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Saturday 12th March 2022

FHOS Spring 2022 poster Russian skyline

Mussorgsky - Night on the Bare Mountain

Rachmaninoff - Piano Concerto No. 2 in C minor 

  • Soloist: Amit Yahav

Tchaikovsky - Symphony No. 4 in F minor

Brake Hall,
Ashford School,
East Hill,
TN24 8PB

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Folkestone Symphony Orchestra conducted by Rupert Bond performed its Spring Concert of Russian Music in Brake Hall at Ashford School on Saturday 12 March 2022. In his written introductory note he commented that the programme of Russian classics had been chosen long before the current hostilities in Ukraine and recalled that German music was not banned in England during the Second World War. However, the concert began with a rousing performance of the Ukrainian national anthem whose poignant opening words are “Ukraine’s glory has not yet died, nor her freedom”, which were movingly reflected in the music.

This was believed to be the first occasion when the orchestra had performed in Brake Hall with its rather dry acoustic and somewhat cramped space for a large number of players, necessitating the woodwind and brass section with percussion behind to be on the stage and the strings at ground level. This arrangement favoured the brass, percussion and bass strings, while the sound from the second row of woodwind and the violins sometimes appeared underpowered. The clear and skilful direction of the conductor nevertheless achieved a satisfying sound balance much of the time.

The opening work, Mussorgsky’s Night on a Bare Mountain, provided a good opportunity for the orchestra to demonstrate its cohesion and musicality in a dramatic and effective performance of this popular score (including sensitive chiming of a single tubular bell). Slight problems with brass tuning early in the performance were mostly solved.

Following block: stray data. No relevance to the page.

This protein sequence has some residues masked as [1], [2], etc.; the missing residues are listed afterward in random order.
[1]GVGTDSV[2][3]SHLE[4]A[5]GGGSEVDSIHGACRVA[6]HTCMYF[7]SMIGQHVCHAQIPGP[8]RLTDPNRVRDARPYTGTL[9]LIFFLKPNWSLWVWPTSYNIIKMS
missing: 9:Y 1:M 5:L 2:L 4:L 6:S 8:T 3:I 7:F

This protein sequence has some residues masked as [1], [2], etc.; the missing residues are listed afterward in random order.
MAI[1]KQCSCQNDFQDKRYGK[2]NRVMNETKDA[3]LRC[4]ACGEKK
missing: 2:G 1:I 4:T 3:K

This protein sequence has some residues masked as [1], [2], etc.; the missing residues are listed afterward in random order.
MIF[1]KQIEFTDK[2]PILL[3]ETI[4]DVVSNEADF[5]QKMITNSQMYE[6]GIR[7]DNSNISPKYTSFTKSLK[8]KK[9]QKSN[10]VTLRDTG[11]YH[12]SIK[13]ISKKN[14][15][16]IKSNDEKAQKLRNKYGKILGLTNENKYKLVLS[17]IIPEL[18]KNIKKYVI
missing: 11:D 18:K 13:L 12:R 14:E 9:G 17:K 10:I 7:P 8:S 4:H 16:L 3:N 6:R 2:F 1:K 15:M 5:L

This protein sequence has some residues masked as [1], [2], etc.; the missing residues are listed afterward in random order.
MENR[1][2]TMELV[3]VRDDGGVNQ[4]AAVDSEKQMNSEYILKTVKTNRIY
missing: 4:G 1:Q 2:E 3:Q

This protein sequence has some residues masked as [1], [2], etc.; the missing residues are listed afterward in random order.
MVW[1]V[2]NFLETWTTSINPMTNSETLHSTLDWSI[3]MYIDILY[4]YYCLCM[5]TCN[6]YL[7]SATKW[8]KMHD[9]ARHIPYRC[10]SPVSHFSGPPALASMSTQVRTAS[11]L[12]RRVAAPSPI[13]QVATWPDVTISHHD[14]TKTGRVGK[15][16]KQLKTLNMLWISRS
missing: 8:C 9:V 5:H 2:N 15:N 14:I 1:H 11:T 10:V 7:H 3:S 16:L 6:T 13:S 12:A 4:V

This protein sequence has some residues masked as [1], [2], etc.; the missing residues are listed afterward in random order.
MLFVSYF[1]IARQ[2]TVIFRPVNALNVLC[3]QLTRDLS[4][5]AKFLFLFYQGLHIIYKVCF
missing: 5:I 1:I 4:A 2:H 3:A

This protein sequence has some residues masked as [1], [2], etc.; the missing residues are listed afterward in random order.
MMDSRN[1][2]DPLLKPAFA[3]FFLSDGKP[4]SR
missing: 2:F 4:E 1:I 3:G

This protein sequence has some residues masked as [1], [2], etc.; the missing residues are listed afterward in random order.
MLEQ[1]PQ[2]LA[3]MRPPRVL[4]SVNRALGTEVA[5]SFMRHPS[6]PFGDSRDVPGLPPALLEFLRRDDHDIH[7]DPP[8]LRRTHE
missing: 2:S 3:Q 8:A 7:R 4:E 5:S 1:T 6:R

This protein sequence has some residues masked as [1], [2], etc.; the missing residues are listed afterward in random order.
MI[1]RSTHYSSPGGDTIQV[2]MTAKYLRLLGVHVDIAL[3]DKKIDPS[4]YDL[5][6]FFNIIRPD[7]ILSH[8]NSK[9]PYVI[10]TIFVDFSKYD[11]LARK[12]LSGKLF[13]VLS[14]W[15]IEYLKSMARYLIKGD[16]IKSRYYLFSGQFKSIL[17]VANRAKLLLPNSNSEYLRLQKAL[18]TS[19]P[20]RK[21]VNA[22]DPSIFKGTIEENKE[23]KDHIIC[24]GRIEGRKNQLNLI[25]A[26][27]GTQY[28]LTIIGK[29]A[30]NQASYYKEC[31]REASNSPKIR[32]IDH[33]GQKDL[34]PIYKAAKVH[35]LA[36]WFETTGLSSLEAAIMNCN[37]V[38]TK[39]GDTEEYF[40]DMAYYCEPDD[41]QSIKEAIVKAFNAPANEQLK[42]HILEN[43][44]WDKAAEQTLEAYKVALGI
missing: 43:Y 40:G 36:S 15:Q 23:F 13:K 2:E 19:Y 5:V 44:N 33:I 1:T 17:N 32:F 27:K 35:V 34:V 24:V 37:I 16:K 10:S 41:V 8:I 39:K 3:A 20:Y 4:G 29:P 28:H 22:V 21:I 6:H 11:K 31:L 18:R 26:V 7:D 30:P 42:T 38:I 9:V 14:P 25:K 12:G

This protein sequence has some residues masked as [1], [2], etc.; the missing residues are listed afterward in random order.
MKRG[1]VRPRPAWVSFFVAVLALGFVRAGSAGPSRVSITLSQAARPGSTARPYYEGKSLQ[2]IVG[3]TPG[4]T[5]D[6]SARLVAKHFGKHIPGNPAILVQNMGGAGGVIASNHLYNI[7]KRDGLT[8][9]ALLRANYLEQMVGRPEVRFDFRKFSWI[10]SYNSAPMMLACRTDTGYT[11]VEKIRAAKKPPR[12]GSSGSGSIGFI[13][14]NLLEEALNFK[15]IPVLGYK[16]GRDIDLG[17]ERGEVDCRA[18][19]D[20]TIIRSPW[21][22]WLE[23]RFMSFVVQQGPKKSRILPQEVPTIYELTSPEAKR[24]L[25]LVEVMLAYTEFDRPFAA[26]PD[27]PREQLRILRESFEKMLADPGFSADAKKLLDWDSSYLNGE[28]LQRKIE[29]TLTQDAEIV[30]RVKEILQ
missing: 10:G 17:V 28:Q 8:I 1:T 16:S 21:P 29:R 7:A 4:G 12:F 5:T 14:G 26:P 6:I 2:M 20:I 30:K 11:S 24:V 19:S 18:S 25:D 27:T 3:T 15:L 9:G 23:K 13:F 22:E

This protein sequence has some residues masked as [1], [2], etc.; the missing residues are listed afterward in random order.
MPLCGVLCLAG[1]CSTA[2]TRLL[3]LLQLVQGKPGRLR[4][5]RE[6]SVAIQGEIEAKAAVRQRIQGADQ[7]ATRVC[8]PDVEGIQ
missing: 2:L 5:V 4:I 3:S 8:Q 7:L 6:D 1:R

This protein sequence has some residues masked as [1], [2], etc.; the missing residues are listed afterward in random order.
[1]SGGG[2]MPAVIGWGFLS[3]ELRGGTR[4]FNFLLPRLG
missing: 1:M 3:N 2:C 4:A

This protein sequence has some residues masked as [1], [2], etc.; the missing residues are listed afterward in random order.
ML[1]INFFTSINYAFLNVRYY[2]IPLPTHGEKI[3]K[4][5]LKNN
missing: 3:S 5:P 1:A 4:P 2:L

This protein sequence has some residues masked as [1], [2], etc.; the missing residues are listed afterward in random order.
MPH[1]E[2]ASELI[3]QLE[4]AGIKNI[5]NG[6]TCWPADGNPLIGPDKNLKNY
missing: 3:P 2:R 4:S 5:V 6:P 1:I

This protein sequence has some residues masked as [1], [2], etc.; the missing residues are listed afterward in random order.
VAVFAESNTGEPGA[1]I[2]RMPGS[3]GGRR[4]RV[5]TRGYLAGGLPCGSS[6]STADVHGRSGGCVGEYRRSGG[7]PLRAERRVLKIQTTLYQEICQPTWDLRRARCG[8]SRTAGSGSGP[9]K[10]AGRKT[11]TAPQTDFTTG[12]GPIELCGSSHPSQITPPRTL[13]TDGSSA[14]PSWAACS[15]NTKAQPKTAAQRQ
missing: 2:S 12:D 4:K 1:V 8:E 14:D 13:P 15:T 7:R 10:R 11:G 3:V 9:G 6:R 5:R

Multi-award-winning pianist Amit Yahav, who has played on several occasions previously with Folkestone Symphony, gave a noble yet unflamboyant performance on the School’s resonant (albeit slightly harsh-toned) Steinway Model D grand piano as the soloist in Rachmaninov’s Piano Concerto No 2 in C minor, Opus 18. Equally skilled in virtuosic piano solos and the gentle accompanying of orchestral solos, he was well partnered by the large Romantic orchestra with a keen pulsing rhythm, warm and expressive string playing in the second movement, exciting climaxes and a dramatic ending. As a contrasting encore, he delighted the audience with his gentle, lilting playing of Prelude in B minor (based on Bach’s BWV 855) by Alexander Siloti, who was born in Kharkiv, Ukraine (then Imperial Russia) in 1863, became a virtuoso pianist and taught at the Moscow Conservatory where one of his students happened to be his first cousin, Sergei Rachmaninov.

The concluding item in the concert was Tchaikovsky’s Symphony No 4 in F minor, Opus 88 with its strident fanfare ‘Fate’ motif introduced in its opening bars and recurring many times during this powerful and challenging work that was well suited to a large orchestra and featured some fine instrumental solos, notably from the woodwind section. The pizzicato strings in the Scherzo were impressively precise and effective. The rousing climax to the work was a ‘barely controlled frenzy’ that was greeted with enthusiastic and well-deserved applause from the sizeable audience. This was another splendid concert by the Folkestone Symphony Orchestra that goes from strength to strength under its inestimable leader Floriane Peycelon and the consummate direction of Rupert Bond, bringing pride to the local musical community.

A final mention must go to Michael Lewis for his comprehensive and informative programme notes, which were a pleasure to read and brought added enlightenment to the evening’s performance.

Brin Hughes

Folkestone and Hythe Orchestral Society

Telephone Derek Kemp (Chairman) 01303 894635/ Mob. 07919 030077